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My sister had been telling me about this little place for ages. She spends half the year here in Greece, a good part of it in Piraeus, and she is on a constant search for the holes in the wall with good home cooking so she doesn’t have to do it herself. Pantos Kairou, which more or less translates as “For Every Season,” is a small, modern meze restaurant in the heart of Piraeus, diagonally across the street from the Demotiko Theatro (the huge old public theatre that is now undergoing renovation). It’s on a small pedestrian path. The main dining area is done up in pale shades of yellow, peach and beige, with warm lighting and a pared down contemporary look, almost Swedish modern. The look belies the totally authentic, classic, very well-executed Greek cuisine that comes out of the kitchen. The only giveaway that there is something comfortingly old-fashioned about this place is the collection of antique toy cars and vespas on the shelves, which occupied my eight-year-old son’s interest for most of our lovely meal. I saw lots of women back there and one guy the Sunday afternoon we went. This might sound sexist, but I could tell there was a woman’s hand preparing some of the food we tried. Lunch started with a delicious plate of grilled, marinated pleurotus mushrooms that were meaty without being tough. The fava (yellow split pea purée) was one of the best I’ve ever had. The yellow split peas were puréed to a soft, velvety texture, drizzled with a little green extra-virgin olive oil, and served forth in a compartmentalized plate, so that garnishes—raw red onion, capers, and green olives—were separate. You spooned what you liked on top of your own portion. The arugula salad was less democratic. This came already dressed—a little overdressed—in a strong balsamic dressing with long strips of parmesan and clumps of soft myzithra cheese tossed into the salad. It was a little too acidic. One of the things I always hanker after in tavernas and small meze places is one of the things I rarely cook at home: batter-fried salt cod and skordalia (garlic dip). At Pantos Kairou, the cod was perfect. It had been desalted to just the right degree and was juicy, so that you got both the crunch of a perfectly fried batter crust and a tender piece of fish inside. The skordalia was mild, smooth, and made with potatoes. A litmus test for me when I eat in tavernas is the bifteki (a Greek burger). The one here is tender and tasty. The only dish I did not like were the fries, another test for any kitchen. I think these were precut, judging from their size and shape. That’s not so much the issue—they were soft and soggy and underseasoned. Dessert is on the house: an old-fashioned piece of kormos—that’s Greek for trunk, as in tree trunk, as in a sweet made of broken up biscuits, butter, and chocolate, shaped into a log and cut into thin marbled pieces. It came doused in commercial chocolate sauce. It would have been better naked!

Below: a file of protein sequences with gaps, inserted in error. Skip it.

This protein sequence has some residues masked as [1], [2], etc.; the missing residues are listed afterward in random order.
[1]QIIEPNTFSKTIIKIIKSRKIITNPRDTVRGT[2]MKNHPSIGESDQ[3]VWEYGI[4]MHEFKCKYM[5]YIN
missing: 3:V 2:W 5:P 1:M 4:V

We had a couple carafes of the house red and white wines and, most importantly, satisfied my sister’s desire to have a home cooked meal—just not in her own home! Would I come back here again? Yes…


Cuisine: Traditional Greek cooking
Athens Area: Center of Piraeus
Decor-Atmosphere: Simple, modern
Service: 
Homey
Prices: 
15-20 euro a person
Address: Ag. Konstantinou 5, Demotiko Theatro, Pireaus
Telephone: 210-4220222